After a summer filled with superheroic feats of scoopage, BAM! POW! ZAP! took a little break – hey, even a crusader for justice needs to de-stress with a little beach time to get rid of those mask-shaped tan lines. But I’m back in action, and to make up for our time apart, look what I brung ya: some insider-y X-Men and Star Wars scoop, rebuilding Riddick with David Twohy and Louis Leterrier’s thoughts on the prospect of a solo Hulk film with his Now You See Me star Mark Ruffalo.
Riddick: Rebuilding the beast – and the franchise
Riddick’s creator, writer-director David Twohy, admits he and star Vin Diesel were just as surprised as die-hard Riddick fans that there didn’t seem to be any studio interest in a third installment for nearly a decade after 2004’s The Chronicles of Riddick. “It's what they say what they want – prebranded entertainment with a star attached – but for some reason, we weren't getting the support that we thought we would.” He and Diesel forged ahead, crafting a sequel story and securing foreign financing and distribution.
“We shaped the direction of the next movie together, just me and him in his kitchen,” Twohy says, chuckling. “I'd throw out ideas about what it might look like; he would try to top me throughout, try to better my ideas; then ultimately, we settled in on something that was kind of a survival story, set on one world, and we knew that would probably fit our limited finances. I said, 'Okay, fine, got it – let me write a script.'”
In fact, the entire process of getting the film in motion with studio backing ultimately proved to Twohy and Diesel that they still did have the same fire burning in their bellies as they did in the Pitch Black days. “At first what seemed like an arduous thing became almost liberating because we could go back to an R rating if we were an independent movie,” he says. “We'd spend less, but we'd be our own masters once we got on the set, there were no parents telling us what to do.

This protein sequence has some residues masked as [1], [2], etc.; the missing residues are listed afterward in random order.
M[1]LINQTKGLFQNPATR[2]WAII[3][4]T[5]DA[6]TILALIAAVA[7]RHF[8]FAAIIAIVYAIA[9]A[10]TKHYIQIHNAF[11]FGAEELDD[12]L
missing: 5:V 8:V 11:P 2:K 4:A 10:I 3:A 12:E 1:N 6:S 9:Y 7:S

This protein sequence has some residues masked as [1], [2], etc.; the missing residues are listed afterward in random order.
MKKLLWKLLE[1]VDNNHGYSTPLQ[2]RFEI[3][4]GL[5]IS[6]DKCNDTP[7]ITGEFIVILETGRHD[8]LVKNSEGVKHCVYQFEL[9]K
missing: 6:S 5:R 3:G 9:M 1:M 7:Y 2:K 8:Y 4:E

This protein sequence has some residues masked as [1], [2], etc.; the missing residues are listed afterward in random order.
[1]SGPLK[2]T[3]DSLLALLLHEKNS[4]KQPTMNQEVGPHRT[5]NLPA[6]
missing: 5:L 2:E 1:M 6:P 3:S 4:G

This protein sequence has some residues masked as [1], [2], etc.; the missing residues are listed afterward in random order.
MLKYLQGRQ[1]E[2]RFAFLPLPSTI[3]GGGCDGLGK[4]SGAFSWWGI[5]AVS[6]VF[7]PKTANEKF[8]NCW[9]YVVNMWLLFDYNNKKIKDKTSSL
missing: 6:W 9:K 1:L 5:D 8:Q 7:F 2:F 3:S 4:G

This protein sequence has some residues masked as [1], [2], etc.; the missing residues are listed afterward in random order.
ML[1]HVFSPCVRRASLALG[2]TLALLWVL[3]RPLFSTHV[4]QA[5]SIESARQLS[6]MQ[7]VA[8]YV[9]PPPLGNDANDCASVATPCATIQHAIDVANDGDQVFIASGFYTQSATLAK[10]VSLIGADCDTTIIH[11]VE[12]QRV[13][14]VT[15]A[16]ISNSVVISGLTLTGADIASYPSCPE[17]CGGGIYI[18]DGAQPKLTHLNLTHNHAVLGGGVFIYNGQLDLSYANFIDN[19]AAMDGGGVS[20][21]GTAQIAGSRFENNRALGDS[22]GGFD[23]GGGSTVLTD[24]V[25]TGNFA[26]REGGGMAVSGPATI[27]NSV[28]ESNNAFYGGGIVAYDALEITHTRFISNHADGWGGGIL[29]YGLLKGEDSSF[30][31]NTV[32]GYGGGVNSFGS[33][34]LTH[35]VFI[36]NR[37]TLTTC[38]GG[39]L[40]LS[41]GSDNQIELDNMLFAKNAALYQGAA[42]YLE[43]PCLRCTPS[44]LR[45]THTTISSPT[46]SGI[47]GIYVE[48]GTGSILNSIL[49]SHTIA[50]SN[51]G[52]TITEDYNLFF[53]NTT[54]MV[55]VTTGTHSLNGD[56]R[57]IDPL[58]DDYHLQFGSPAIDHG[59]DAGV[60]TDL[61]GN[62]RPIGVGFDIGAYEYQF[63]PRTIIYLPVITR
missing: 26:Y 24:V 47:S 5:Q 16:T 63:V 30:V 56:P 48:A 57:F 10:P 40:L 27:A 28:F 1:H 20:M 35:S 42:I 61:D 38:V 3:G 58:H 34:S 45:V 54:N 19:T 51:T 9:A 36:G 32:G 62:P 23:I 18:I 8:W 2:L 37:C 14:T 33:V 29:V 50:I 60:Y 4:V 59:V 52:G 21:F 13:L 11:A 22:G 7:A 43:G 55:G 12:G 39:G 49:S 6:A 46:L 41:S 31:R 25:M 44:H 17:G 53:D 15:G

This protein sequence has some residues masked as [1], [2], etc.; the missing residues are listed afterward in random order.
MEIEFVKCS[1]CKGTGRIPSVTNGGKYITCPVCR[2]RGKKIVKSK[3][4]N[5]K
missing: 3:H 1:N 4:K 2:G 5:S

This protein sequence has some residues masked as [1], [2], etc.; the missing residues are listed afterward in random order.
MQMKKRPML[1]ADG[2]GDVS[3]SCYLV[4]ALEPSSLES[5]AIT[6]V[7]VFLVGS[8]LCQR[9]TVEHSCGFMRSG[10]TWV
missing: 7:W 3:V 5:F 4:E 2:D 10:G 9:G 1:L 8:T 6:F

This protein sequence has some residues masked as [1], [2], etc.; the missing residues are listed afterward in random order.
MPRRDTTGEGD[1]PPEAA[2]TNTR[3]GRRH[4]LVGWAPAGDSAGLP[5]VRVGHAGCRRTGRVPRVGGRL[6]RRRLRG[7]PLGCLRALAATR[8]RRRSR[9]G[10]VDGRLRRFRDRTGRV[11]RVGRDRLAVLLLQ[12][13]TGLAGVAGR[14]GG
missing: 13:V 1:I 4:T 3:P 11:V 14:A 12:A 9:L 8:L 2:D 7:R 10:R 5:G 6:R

“Only then,” adds Twohy, “did the studio step up and say, 'Well, okay – we'll partner up with you now.'"
Simon Kinberg on a meeting of two Professors Xs and creating the new Star Wars
Though he might not be on the same level of household name as some of the guys on the mountaintop of modern geek cinema like Joss Whedon, J.J. Abrams and Bryan Singer, writer-producer Simon Kinberg’s got his hands in some of the choicest possible projects in Hollywood.
First up, Kinberg (who penned Mr. & Mrs. Smith, X-Men: First Class and Sherlock Holmes and produced Neill Blomkamp’s Elysium) is adamantium-claw deep in the production of X-Men: Days of Future Past. He recently lived out a full-on fanboy fantasy on set, as he watched the first screen meeting between two Professors Xs play out.
“The first day for James McAvoy on the set was a day where he is in a scene with Patrick Stewart in the old X-Men,” says Kinberg. “It was the hinge, basically of the production, and it's also the only hinge in the movie where a young cast comes and visits the old cast. We had James McAvoy and Patrick Stewart eye to eye together, and that was pretty incredible.”